How important is leadership exactly? It’s instrumental in the development of any brand or company. According to a survey by Brandon Hall Group, 71% of all employees have stated that their leaders are unfit to lead their organizations into the future.
A big factor in this dire state of affairs is that many leaders act like bosses, instead of leaders and mentors.
What makes a leader different from a boss? How can you tell? We’ve decided to cover some key traits of inspiring leaders and why are they important.
- A leader isn’t afraid to learn
In a lot of workplaces, employees have a fear of their management. The fear creeps in because most management members don’t have the goal of improving the company. Instead, all they care about is seeming omniscient and invulnerable.
Leaders, on the other hand, see every moment as an opportunity to learn. They willingly admit that they don’t know something and actively seek information that can help them.
A true leader seeks every possible source to better his leadership capabilities and improve his organization. It’s all that matters.
- Leaders care about their employees even when they don’t work together
People who deem themselves bosses view people as expendable. They are only nice to their subordinates when they need something or when they are obliged to do so.
When they stop cooperating with their employees, it’s like they never met. Bosses don’t care and don’t think about what their former employees are doing.
ResumesPlanet, a writing and proofreading service, has recently introduced a new way of grooming their employees. They openly allow them to pick the number of hours they want to work and offer flexible business contracts. A flexible work environment fosters a healthy relationship between leaders and employees.
- They know how to listen
The problem with most bosses is that they feel entitled. In their minds, the position they hold gives them the right to order other people what to do. They refuse to listen to other people’s advice and see any comment or correction as an insult to their ego. Leaders are much different.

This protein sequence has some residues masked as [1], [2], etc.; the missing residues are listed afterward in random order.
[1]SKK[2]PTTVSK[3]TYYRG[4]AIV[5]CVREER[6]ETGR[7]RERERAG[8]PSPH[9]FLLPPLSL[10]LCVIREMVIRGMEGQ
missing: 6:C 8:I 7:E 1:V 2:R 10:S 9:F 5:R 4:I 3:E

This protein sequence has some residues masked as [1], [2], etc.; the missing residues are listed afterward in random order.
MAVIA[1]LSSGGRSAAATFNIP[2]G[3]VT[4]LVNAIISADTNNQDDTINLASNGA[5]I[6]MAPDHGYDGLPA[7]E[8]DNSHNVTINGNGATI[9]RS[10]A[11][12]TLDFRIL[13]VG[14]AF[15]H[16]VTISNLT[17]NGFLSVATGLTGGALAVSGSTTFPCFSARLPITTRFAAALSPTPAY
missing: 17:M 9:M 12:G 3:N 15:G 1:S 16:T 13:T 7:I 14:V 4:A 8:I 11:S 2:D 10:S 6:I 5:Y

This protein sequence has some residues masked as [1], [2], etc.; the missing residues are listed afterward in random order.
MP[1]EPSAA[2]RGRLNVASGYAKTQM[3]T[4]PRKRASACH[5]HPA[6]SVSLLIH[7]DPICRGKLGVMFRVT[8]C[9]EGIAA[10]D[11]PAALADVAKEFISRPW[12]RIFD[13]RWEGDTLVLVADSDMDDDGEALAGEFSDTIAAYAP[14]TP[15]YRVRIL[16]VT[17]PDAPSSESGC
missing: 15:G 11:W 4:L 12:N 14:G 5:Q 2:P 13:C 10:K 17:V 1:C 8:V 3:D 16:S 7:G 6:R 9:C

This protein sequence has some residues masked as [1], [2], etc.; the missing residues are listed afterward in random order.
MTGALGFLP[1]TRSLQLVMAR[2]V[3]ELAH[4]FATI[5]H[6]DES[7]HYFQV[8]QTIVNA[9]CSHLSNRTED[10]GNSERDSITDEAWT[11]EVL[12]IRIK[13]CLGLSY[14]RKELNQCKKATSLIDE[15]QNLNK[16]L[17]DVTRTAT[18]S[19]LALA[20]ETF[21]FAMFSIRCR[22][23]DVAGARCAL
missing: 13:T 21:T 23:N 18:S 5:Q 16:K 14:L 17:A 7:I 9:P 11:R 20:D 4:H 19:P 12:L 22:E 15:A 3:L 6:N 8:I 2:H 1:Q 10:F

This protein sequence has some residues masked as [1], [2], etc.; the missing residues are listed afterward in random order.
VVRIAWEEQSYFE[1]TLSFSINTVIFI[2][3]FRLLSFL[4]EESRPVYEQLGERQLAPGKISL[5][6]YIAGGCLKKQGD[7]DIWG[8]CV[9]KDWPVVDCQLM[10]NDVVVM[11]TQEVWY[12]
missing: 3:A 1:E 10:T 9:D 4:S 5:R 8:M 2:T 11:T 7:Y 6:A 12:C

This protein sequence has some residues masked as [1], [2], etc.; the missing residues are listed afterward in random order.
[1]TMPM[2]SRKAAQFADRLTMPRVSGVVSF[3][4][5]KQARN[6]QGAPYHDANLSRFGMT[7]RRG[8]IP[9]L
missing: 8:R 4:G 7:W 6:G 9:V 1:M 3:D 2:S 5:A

Instead of admonishing their subordinates for speaking up, they encourage them. A true leader knows how important it is to have a voice and use it.
- Leaders never see people as “finished projects”
What makes bosses so detrimental to any organization is their unwillingness to train their employees. When they see that an individual has flaws, they immediately discard them and stop caring about them. Instead of helping them improve and be better experts, bosses seek people who are finished products to ensure quick success.
Leaders never do this. They are never afraid or hesitant to take the time needed to explain things. Viewing people as ever-evolving and capable of everything, leaders inspire instead of looking for new employees.
Encouraging other people is a skill only true leaders have. Bosses don’t have it, so they try to compensate with using fear as motivation. Without the capability to encourage, they threaten and strike fear into their employees. True leaders do something that’s a lot different.